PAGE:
Gill lab @ WMU


© 2011 Sharon A. Gill.

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Last updated November 2013

Behavioral and hormonal responses to brood parasitism

One of the most fascinating reproductive strategies among animals is brood parasitism in which the parasite leaves its offspring to be cared for by unrelated adults, often of a different species. The most widespread avian brood parasite in North America is the brown-headed cowbird, which have been recorded parasitizing over 200 species across its range. For my MSc research, I investigated interactions between cowbirds and a common host, the yellow warbler. Yellow warblers are unusual in how they respond to cowbirds - giving a specialized alarm call and performing a type of nest-protection behavior which limits the access of cowbirds to the nest  - compared with their generalized response to other birds around their nests. We’ve been exploring these responses in more detail as well as asking whether there are hormonal changes associated with being parasitized.


Photo by A. Bierema

All in the family: understanding natal dispersal and genetic structure of neotropical wrens

During my doctoral and post-doc research, I studied buff-breasted wrens, a neotropical species that shows a unique and understudied form of social behavior. These birds live in family groups for most of the year, which in itself isn’t that unusual, but unlike most birds with this social structure, there is no cooperative breeding. To understand the evolution of social behavior, studies of family living but non-cooperative species are important because they allow researchers to target the key question of why offspring stay for prolonged periods with their parents, which has been a vexing issue for many years. My previous work in this system has included studies on genetic and social mating systems, parental effort, and duetting. We are currently investigating the influence of short-distance natal dispersal on fine-scale genetic structure, social evolution within the wren clade, and a comparison of life history with closely related temperate Carolina wrens in collaboration with Thomas Haggerty at the University of Northern Alabama.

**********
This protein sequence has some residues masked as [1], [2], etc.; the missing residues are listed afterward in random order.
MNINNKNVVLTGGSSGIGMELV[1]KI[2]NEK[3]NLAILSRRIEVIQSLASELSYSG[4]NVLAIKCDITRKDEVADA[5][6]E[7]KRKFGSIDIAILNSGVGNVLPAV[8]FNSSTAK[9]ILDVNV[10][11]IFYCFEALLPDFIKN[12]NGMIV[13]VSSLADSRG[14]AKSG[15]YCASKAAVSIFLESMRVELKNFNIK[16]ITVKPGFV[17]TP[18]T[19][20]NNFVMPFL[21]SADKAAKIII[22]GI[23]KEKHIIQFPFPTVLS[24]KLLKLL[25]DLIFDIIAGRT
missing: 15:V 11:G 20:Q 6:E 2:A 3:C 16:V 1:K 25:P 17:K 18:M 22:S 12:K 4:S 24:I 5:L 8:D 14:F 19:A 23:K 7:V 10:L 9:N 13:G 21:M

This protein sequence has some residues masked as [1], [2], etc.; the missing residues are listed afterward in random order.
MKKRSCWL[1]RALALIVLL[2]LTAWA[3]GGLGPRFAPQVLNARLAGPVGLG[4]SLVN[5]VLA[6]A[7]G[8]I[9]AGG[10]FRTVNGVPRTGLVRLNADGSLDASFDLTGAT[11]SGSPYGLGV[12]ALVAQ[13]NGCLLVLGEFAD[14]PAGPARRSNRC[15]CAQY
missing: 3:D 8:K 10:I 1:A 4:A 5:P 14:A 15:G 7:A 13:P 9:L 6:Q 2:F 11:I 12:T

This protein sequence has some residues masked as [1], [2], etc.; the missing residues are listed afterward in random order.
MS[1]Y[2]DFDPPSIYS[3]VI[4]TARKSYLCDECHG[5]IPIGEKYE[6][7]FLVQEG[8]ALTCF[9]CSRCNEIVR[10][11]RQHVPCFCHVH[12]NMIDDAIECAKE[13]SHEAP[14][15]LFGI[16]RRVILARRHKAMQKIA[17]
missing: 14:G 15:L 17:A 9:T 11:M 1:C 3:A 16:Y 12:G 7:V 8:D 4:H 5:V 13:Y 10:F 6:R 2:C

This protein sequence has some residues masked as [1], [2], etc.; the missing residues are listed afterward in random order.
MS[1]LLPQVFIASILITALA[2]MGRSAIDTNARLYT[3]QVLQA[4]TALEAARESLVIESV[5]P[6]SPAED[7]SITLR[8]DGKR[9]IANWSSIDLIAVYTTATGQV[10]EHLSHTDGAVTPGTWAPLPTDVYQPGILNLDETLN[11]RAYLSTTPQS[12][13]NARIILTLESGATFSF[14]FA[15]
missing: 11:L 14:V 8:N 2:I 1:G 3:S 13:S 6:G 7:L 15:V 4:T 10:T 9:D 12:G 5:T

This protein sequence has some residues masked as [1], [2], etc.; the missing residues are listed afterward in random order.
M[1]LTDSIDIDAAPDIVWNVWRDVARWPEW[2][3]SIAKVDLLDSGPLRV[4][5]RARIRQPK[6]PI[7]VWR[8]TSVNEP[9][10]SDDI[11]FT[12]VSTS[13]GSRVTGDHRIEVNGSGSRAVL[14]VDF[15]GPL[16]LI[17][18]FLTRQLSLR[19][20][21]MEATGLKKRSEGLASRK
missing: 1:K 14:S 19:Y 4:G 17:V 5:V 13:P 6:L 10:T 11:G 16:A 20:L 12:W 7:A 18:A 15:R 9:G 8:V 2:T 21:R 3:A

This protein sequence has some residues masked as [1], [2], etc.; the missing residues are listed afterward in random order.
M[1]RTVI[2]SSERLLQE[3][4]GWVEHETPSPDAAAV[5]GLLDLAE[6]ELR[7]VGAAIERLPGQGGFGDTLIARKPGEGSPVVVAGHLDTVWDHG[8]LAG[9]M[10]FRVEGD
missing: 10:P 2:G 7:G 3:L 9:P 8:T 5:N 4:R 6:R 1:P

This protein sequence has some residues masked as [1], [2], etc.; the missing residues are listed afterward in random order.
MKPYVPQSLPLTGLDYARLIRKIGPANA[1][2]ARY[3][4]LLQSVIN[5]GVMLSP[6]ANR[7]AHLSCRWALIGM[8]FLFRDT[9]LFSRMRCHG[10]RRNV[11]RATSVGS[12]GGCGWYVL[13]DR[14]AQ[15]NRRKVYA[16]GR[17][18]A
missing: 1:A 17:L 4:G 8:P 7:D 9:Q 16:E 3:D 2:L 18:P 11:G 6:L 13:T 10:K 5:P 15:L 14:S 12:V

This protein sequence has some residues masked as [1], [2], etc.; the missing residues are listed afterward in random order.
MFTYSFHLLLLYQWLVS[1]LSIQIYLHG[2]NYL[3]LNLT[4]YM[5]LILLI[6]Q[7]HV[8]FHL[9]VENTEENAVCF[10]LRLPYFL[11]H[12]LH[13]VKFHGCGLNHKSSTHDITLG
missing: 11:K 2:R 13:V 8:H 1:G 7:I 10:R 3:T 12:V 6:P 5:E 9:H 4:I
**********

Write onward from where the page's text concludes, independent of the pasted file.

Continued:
Life in the city: what contributes to species persistence in urban landscapes?

Photo by S. Alessi

The United Nations projects that by 2050 more than 5 billion people will live in cities. During the process of urbanization, natural landscapes are converted to human-dominated ecosystems, and the resulting landscapes are warmer, more polluted, and are less biologically diverse than natural landscapes. We are interested in understanding organismal-level processes that underlie the persistence of native species in urban centers, and are currently focusing on behavior and physiology of birds in urban and natural landscapes. Our primary study species is the chipping sparrow, a species that has apparently increased with urbanization and is widespread in urban areas in Michigan and throughout its range. This year, we’ll also be studying frogs along an urbanization gradient.

Photo by MDF used under GNU Free Documentation License.